A previously healthy 34-year old 68 kg man fractured his cervical spine upon diving into a swimming pool four hours ago. He is scheduled for emergency cervical laminectomy in the prone position. He has paresthesias in both upper extremities, with progressive partial motor and sensory loss in both lower extremities. He is apprehensive and dyspenic. Blood pressure is 95/55 mmHg, pulse is 112 bpm, respirations are 32, temperature is 35.8 degrees centigrade, and hematocrit is 44.
I. Dyspnea and tachypnea
1. Why is he dyspenic?
2. Why is he tachypneic? Explain the mechanism.
3. Room air arterial blood gas shows a pH of 7.24, paCO2 of 32 mmHg, and paO2 of 56 mmHg. What is your interpretation?
The patient is acidotic, with a mild respiratory alkalosis. The paO2 is abnormally low, and the alveolar-arterial gradient should be calculated. Alveolar oxygen is barometric pressure minus water pressure, minus the alveolar CO2 times 1.25. This gives a gradient of about 100, which indicates intrinsic pulmonary parenchymal disease.
4. What is your treatment?
5. Would this explain the tachycardia? Explain.
6. How do you diagnose and treat aspiration?
1. Discuss indications for premedication.
Premedication is indicated for anxiolysis, sedation, amnesia, analgesia, to decrease gastric volume or pH, to decrease airway secretions or bronchospasm, to decrease nausea and/or vomiting, to decrease sympathetic or parasympathetic responses, as prophylaxis against allergic reactions, as continued therapy for current medical conditions, or to prevent infection.
1. Is premedication indicated? Explain.
This patient is a head trauma, unstable cervical spine, "full stomach" scheduled for emergent surgery. He has focal neurologic dysfunction and dyspnea probably secondary to aspiration. Other considerations for premedication include his ASA status of IVE, age, his "full stomach", level of responsiveness and pain, allergies, and the planned procedure.
Since this patient is of advanced age, has sustained a head injury, and is a full stomach, he is not a candidate for premedication for analgesia, amnesia, or sedation. Other factors that would negate premedication include hypovolemia, or decreased cardiopulmonary reserve. He may be a candidate for premedication to decrease and alkalinize intragastric contents. In this case, he may be given nonparticulate antacid such as sodium bicitrate, and metoclopramide.
2. Why is gastric pH and volume a concern?
Gastric volume over 25 ml and gastric pH less than 2.5 is associated with increased risk for aspiration pneumonitis, or Mendelson's syndrome. Pretreatment to decrease volume and increase pH decreases the incidence and severity of aspiration.
3. Name factors that place patients at risk for aspiration pneumonitis.
Patients with obesity, pregnancy, trauma, pain, increased intraabdominal pressure, ileus or obstruction, opiate use, diabetes mellitus, difficult airway, "full stomach", alcohol ingestion, and gastroesophageal reflux, are at increased risk of aspiration pneumonitis.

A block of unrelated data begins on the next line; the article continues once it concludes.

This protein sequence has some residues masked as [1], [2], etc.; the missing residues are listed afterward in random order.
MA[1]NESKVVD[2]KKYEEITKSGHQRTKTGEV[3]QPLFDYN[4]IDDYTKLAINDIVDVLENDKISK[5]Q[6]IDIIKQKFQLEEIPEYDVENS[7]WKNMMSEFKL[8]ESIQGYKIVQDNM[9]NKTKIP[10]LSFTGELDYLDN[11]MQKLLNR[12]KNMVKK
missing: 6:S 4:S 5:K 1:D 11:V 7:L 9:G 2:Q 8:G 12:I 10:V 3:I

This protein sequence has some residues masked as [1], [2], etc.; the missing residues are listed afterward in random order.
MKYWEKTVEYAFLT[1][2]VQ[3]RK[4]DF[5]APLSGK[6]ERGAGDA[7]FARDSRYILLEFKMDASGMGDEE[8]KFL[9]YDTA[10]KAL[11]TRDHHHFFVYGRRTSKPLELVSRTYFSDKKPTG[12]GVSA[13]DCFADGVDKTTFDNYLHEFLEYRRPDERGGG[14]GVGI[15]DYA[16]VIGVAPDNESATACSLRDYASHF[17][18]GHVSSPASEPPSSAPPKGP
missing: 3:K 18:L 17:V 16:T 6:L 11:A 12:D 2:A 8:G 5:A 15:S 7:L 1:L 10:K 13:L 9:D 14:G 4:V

2. What are the advantages and hazards of diazepam 10 mg intramuscular?
3. Is a drying agent useful?
4. Which one will you use, and explain why.
1. Do you want an arterial catheter? Explain.
2. Describe the risks of arterial catheter placement.
3. How can you prevent complications?
4. Do you want a pulmonary artery catheter? Explain.
5. Do you want a central line catheter? Explain.
6. What is the comparative value of each of the above?
II. Establishment of an airway
1. How do you plan to secure the airway?
2. Should you anesthetize the airway? Explain.
3. You decide to anesthetize the airway. How will you do it?
4. How would you avoid coughing?
5. How will you stabilize the patient's neck during intubation?
III. Choice of anesthesia
1. What is your drug choice for maintenance of anesthesia? Explain.
2. Is nitrous oxide indicated?
3. Explain the benefits and risks of nitrous oxide.
4. Spinal cord function will be monitored using cortical somatosensory evoked potentials. Will this influence your choice of anesthetic? Explain.
IV. Air embolism
1. The end-tidal CO2 suddenly decreases from 30 to 10 mmHg, and the blood pressure drops from 100/60 to 60/30 mmHg. What is your differential diagnosis?
2. What is the mechanism for low CO2 for each of your diagnoses?
3. What is the treatment for air embolism?
I. Respiratory care
1. When would you remove the endotracheal tube?
2. How will you determine if the patient will breathe adequately?
3. What will you recommend in order to minimize postoperative atelectasis?
II. Neurological deficit
1. The patient awakens with a sensory deficit below T4. The surgeon asks if this is related to intraoperative hypotension. Your answer?
2. Would edema be a cause?
3. Are any diagnostic tests indicated?
4. Is any treatment indicated?